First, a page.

?Girls don?t need school.? This is the initial tone for Virgie Goes to School with Us Boys in the beginning. This book is honest with its stereotypes and use of language (considering the time it is set in), yet liberal in it?s moral. This book is sharp in its interpretation of how life was immediately following slavery, yet daring enough to portray life honestly and frank. The illustrations are vivid and clear allowing the reader to perceive Virgie?s(the main character)exact environment. As you read the book, the pictures draw you into the story as if you are another sibling for one of her brothers to pick on. The emotions on each character?s faces are clear as if you can read their minds. The watercolors bring the characters to life right before your eyes and portray life as realistic as a picture. Any child would get lost in the beautiful art in these illustrations, as well as learn a little something about the importance of learning.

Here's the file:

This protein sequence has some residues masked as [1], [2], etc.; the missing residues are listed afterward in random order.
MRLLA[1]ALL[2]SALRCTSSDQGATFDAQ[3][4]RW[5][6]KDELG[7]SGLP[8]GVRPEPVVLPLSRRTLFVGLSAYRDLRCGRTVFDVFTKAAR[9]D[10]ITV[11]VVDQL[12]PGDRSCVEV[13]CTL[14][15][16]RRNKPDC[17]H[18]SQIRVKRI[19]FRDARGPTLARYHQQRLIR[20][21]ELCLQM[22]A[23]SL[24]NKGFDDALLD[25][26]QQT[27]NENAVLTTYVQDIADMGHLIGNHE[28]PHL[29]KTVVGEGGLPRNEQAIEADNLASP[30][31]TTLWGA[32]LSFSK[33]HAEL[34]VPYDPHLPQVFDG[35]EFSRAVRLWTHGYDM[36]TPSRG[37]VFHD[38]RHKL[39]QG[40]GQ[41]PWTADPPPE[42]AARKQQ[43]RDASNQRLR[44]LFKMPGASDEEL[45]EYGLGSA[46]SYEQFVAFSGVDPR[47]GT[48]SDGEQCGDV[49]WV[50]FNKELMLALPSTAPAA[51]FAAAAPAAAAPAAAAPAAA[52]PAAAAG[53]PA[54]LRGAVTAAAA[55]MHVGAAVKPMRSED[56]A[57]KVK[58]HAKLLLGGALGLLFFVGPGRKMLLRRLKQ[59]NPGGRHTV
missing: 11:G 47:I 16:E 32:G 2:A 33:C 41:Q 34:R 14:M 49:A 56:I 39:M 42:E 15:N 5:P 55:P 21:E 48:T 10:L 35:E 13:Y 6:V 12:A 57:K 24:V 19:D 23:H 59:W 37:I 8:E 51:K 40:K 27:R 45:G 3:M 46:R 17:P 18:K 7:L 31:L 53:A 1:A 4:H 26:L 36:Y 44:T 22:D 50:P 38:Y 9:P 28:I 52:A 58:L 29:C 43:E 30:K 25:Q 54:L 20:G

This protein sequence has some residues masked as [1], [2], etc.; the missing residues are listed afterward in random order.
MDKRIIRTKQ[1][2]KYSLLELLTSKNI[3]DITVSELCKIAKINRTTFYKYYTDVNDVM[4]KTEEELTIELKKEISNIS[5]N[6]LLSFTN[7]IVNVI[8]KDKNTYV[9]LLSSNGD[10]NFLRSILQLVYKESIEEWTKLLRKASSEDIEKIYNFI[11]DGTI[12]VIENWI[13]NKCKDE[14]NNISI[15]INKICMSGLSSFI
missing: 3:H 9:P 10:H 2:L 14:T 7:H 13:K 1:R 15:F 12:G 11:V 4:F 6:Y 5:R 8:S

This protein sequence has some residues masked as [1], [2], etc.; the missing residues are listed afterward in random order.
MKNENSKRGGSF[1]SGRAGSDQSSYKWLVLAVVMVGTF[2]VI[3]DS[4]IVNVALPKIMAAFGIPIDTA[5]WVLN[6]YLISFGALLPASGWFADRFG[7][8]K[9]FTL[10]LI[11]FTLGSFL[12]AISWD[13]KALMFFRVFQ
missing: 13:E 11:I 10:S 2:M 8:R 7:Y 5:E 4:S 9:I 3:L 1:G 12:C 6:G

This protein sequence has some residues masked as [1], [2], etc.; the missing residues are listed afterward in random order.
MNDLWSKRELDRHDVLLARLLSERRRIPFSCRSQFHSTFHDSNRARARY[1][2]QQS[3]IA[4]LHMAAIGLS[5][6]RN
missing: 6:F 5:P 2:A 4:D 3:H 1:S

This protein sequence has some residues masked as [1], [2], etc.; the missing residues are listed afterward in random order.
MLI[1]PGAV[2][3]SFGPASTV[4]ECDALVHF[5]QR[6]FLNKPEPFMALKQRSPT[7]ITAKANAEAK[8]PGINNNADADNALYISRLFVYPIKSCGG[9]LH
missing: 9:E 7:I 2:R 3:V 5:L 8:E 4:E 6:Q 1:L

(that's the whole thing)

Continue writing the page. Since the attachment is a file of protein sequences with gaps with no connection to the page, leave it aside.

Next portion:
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2 of 2 people found the following review helpful By The RAWSISTAZ Reviewers on January 23, 2005
Format: Paperback
In VIRGIE GOES TO SCHOOL WITH US BOYS, a young girl is unable to go to school with her six brothers. After much begging, she finally convinces her parents that girls should be able to learn also and reassures them that she can travel the seven miles to the school run by the Quakers. Though one would imagine the journey is rough for a small child, little Virgie keeps up with her brothers and arrives at school with them, ready to learn.